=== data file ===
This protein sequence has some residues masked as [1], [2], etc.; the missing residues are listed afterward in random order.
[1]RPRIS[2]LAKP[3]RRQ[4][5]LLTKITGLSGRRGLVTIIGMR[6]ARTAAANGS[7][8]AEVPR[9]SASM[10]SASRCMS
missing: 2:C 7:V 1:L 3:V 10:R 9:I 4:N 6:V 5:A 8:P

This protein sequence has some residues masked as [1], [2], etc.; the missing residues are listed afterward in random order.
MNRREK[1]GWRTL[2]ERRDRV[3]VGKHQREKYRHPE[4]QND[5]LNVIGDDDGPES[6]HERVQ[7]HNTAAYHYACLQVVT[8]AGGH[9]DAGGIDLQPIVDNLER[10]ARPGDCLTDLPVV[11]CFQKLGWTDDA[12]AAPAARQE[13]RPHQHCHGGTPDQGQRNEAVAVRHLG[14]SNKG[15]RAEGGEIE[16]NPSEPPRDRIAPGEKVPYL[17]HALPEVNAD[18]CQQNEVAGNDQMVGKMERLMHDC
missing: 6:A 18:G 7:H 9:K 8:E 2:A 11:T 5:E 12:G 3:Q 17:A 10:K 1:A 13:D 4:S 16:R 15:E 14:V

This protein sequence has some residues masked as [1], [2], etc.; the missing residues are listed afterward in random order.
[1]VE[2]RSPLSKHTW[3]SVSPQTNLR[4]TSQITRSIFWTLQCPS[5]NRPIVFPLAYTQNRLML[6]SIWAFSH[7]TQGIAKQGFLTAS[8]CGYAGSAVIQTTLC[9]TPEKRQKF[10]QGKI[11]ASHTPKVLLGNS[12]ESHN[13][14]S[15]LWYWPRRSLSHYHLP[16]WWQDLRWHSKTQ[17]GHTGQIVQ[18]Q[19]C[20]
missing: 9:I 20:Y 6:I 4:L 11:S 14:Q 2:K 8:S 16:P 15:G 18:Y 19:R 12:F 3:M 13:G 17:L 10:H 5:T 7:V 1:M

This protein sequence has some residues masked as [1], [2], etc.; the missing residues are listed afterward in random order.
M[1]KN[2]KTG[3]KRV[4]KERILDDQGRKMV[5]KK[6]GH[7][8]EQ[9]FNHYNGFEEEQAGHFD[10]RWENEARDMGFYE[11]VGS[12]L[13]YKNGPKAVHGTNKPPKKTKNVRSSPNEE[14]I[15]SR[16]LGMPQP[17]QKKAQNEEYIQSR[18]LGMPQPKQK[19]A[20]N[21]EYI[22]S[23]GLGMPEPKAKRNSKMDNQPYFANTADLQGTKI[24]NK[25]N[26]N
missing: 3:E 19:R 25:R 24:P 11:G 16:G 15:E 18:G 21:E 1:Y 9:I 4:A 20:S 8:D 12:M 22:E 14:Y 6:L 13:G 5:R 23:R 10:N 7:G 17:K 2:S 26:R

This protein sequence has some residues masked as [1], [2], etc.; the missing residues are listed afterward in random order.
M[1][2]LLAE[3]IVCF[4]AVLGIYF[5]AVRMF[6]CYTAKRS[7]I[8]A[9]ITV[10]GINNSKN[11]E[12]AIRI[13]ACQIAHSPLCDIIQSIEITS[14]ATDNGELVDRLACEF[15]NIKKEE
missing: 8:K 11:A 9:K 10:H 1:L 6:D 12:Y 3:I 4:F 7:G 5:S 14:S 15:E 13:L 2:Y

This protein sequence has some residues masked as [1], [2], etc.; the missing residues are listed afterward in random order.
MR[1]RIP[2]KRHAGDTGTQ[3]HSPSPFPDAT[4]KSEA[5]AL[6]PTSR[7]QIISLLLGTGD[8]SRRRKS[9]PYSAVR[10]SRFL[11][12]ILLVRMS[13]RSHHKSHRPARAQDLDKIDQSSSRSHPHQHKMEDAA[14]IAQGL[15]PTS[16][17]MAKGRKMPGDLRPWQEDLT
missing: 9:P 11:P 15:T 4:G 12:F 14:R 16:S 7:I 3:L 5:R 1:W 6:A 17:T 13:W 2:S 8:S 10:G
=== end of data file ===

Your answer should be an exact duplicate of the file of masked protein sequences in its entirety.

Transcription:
This protein sequence has some residues masked as [1], [2], etc.; the missing residues are listed afterward in random order.
[1]RPRIS[2]LAKP[3]RRQ[4][5]LLTKITGLSGRRGLVTIIGMR[6]ARTAAANGS[7][8]AEVPR[9]SASM[10]SASRCMS
missing: 2:C 7:V 1:L 3:V 10:R 9:I 4:N 6:V 5:A 8:P

This protein sequence has some residues masked as [1], [2], etc.; the missing residues are listed afterward in random order.
MNRREK[1]GWRTL[2]ERRDRV[3]VGKHQREKYRHPE[4]QND[5]LNVIGDDDGPES[6]HERVQ[7]HNTAAYHYACLQVVT[8]AGGH[9]DAGGIDLQPIVDNLER[10]ARPGDCLTDLPVV[11]CFQKLGWTDDA[12]AAPAARQE[13]RPHQHCHGGTPDQGQRNEAVAVRHLG[14]SNKG[15]RAEGGEIE[16]NPSEPPRDRIAPGEKVPYL[17]HALPEVNAD[18]CQQNEVAGNDQMVGKMERLMHDC
missing: 6:A 18:G 7:H 9:K 8:E 2:A 11:T 5:E 12:G 3:Q 17:A 10:K 1:A 13:D 4:S 16:R 15:E 14:V

This protein sequence has some residues masked as [1], [2], etc.; the missing residues are listed afterward in random order.
[1]VE[2]RSPLSKHTW[3]SVSPQTNLR[4]TSQITRSIFWTLQCPS[5]NRPIVFPLAYTQNRLML[6]SIWAFSH[7]TQGIAKQGFLTAS[8]CGYAGSAVIQTTLC[9]TPEKRQKF[10]QGKI[11]ASHTPKVLLGNS[12]ESHN[13][14]S[15]LWYWPRRSLSHYHLP[16]WWQDLRWHSKTQ[17]GHTGQIVQ[18]Q[19]C[20]
missing: 9:I 20:Y 6:I 4:L 11:S 14:Q 2:K 8:S 16:P 15:G 18:Y 19:R 12:F 3:M 13:G 17:L 10:H 5:T 7:V 1:M

This protein sequence has some residues masked as [1], [2], etc.; the missing residues are listed afterward in random order.
M[1]KN[2]KTG[3]KRV[4]KERILDDQGRKMV[5]KK[6]GH[7][8]EQ[9]FNHYNGFEEEQAGHFD[10]RWENEARDMGFYE[11]VGS[12]L[13]YKNGPKAVHGTNKPPKKTKNVRSSPNEE[14]I[15]SR[16]LGMPQP[17]QKKAQNEEYIQSR[18]LGMPQPKQK[19]A[20]N[21]EYI[22]S[23]GLGMPEPKAKRNSKMDNQPYFANTADLQGTKI[24]NK[25]N[26]N
missing: 3:E 19:R 25:R 24:P 11:G 16:G 15:E 18:G 21:E 1:Y 9:I 4:A 20:S 8:D 12:M 22:E 14:Y 6:L 13:G 5:R 23:R 10:N 7:G 17:K 2:S 26:R

This protein sequence has some residues masked as [1], [2], etc.; the missing residues are listed afterward in random order.
M[1][2]LLAE[3]IVCF[4]AVLGIYF[5]AVRMF[6]CYTAKRS[7]I[8]A[9]ITV[10]GINNSKN[11]E[12]AIRI[13]ACQIAHSPLCDIIQSIEITS[14]ATDNGELVDRLACEF[15]NIKKEE
missing: 8:K 11:A 9:K 10:H 1:L 6:D 12:Y 3:I 4:F 7:G 5:S 14:S 15:E 13:L 2:Y

This protein sequence has some residues masked as [1], [2], etc.; the missing residues are listed afterward in random order.
MR[1]RIP[2]KRHAGDTGTQ[3]HSPSPFPDAT[4]KSEA[5]AL[6]PTSR[7]QIISLLLGTGD[8]SRRRKS[9]PYSAVR[10]SRFL[11][12]ILLVRMS[13]RSHHKSHRPARAQDLDKIDQSSSRSHPHQHKMEDAA[14]IAQGL[15]PTS[16][17]MAKGRKMPGDLRPWQEDLT
missing: 9:P 11:P 15:T 4:G 12:F 14:R 16:S 7:I 3:L 5:R 1:W 6:A 17:T 13:W 2:S 8:S 10:G